I watched the highlights this evening. The music and the service was SUPERB; it makes my evil Papist self consider becoming Episcopalian.
I saw Edward have his hand to his head for a few, and a point where Sophie too struggled with her composure. It had to be hard on the kids to have the casket right in front of them.
Andrew's face, when the cameras briefly went his way, was rigidly held. I saw Bea looking devastated and blank. I didn't get a good view of Eug, but she was stock-still in the shot I did see.
There was a shot of William where I saw his eyes over his mask, swamped with grief over the loss. There is a picture of Catherine, the epitome of beauty, grace, and class, while being demure, grieving, and respectful. She's finally grown up, and grown into her role next to William. I never thought I'd see the day.
It was the first time I considered the Queen to move in a frail manner. I know she's 94, but she's always had a sprightly step. She was missing her spark today for obvious reasons. Will it return?
I know how old Charles is, but today was the first time I thought he stood as an old man - and I mean his posture, an elderly man's stance. Sensitive Charles, struggling with his public face. I also saw his expression at several points - he looked lost, bereft, sorrowful. Camilla was his strength.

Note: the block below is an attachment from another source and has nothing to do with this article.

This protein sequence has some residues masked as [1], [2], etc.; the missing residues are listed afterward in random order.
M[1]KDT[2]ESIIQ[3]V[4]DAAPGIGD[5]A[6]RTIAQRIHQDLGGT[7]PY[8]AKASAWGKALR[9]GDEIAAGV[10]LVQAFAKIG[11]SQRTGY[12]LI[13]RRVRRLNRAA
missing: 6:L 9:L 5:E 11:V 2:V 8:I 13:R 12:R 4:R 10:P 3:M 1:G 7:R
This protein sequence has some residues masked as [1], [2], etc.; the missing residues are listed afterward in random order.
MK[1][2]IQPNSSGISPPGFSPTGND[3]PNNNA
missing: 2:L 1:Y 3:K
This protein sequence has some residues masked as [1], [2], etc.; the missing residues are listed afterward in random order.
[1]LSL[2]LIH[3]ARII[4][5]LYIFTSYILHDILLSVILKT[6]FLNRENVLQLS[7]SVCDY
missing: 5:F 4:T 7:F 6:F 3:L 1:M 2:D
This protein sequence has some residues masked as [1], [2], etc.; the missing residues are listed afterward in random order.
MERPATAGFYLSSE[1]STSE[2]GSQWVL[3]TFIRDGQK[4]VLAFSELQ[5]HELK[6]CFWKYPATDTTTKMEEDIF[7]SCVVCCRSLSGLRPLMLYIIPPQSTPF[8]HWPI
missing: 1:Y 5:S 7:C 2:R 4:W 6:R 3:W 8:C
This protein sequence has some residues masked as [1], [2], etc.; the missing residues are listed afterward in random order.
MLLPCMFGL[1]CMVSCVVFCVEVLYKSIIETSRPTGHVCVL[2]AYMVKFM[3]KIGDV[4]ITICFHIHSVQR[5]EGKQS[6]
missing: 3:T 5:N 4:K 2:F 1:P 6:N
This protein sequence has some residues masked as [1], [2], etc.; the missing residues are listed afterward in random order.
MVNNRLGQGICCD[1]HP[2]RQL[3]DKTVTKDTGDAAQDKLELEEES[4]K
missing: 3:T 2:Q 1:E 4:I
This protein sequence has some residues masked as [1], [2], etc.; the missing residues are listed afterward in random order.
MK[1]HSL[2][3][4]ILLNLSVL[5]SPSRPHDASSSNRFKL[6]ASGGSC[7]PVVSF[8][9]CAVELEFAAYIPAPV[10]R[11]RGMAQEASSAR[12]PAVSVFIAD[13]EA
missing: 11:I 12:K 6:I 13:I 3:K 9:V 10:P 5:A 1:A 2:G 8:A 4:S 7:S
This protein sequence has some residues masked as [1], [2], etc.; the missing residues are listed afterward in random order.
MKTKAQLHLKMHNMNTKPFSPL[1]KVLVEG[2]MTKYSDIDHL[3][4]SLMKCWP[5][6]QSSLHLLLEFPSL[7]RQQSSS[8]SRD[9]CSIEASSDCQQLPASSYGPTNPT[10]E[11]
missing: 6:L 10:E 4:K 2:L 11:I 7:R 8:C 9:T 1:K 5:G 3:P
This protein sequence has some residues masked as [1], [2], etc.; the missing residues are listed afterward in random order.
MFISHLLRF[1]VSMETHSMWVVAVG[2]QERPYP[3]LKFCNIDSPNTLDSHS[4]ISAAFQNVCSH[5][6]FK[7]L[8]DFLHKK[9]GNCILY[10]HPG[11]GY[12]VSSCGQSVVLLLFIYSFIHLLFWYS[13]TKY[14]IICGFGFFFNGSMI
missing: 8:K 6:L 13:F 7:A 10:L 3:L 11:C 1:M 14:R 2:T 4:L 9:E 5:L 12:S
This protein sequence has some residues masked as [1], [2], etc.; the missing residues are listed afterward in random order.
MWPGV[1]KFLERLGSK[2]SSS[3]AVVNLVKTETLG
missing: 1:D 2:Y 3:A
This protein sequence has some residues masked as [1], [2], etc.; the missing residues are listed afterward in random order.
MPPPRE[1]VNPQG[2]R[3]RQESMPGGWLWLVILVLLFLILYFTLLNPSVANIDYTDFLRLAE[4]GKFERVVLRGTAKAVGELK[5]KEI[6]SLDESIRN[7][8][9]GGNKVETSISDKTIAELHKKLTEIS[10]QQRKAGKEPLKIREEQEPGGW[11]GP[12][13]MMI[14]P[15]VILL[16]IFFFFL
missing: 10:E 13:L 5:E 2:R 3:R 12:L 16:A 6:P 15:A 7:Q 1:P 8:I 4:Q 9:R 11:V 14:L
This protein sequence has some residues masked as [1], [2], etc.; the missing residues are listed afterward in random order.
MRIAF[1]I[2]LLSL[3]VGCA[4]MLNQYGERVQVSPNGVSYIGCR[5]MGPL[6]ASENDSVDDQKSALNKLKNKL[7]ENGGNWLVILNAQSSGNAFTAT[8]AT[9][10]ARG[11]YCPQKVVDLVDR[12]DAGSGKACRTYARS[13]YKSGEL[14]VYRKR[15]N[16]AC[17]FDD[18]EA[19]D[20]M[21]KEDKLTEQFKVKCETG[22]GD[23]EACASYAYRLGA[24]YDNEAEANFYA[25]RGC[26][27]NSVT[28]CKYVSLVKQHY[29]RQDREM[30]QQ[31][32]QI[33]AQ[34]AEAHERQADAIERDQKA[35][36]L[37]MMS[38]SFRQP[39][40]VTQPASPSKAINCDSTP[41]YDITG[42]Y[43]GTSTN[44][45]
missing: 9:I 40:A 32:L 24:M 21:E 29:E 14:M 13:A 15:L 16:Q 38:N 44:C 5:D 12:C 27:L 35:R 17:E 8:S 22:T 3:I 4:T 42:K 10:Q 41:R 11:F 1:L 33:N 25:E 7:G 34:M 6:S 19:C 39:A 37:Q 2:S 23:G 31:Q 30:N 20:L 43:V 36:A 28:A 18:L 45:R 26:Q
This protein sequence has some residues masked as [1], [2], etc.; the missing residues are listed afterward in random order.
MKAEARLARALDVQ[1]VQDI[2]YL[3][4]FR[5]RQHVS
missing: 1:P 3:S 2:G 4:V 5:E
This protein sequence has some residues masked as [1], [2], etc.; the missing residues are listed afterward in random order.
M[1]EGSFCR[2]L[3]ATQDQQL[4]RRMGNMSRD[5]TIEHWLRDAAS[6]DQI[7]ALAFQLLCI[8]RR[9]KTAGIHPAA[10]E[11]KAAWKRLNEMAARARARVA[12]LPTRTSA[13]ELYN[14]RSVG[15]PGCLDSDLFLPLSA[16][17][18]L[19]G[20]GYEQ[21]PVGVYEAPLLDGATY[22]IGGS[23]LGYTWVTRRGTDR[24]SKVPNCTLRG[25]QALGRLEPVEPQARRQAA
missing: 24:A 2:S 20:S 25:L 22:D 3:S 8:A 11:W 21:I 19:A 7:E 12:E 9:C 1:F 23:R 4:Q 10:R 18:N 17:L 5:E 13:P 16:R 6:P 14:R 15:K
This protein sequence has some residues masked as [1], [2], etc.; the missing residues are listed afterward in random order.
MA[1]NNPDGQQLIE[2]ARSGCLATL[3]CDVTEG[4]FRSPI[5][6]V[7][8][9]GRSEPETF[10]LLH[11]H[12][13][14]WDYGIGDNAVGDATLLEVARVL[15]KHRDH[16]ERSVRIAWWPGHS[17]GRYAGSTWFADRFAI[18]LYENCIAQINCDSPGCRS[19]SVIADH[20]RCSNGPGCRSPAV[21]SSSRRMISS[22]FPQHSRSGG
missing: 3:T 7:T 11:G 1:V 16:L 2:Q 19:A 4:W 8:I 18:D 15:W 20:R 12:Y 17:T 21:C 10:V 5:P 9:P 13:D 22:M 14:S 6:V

Anne, widely considered Philip's favorite child, was pretty good at controlling herself, but her eyes told it all - she's heartbroken. On the walk to the church you could see her face sort of crumple here and there.
I saw a lot of ladies' heads down, doubtless grateful that their hats and masks hid their emotions.
And being part Scots, I too wept at the bagpipes. They just strike deep for a Celtic soul.
The weird blanket of Covid gave a surreal cast to everything. The distance, the silence, the masks taking the place of the ancient tradition of veiling; but instead of just the women, it applied to everyone. I can't help but think that the masks gave everyone the illusion that they could hide their emotions under them.
The music was personal, meaningful, and otherworldly in that wonderful, historic, ancient church. And really, I would love to see funerals or services of the future be just as serene and muted as that done today, instead of the circuses they tend to become nowadays.
The SkyNews highlights caught the commentary that Philips string of titles were to be recited for the last time before he comes to God as an ordinary soul. I really liked that statement.
God give you rest, sir. Thank you for your lifetime of service.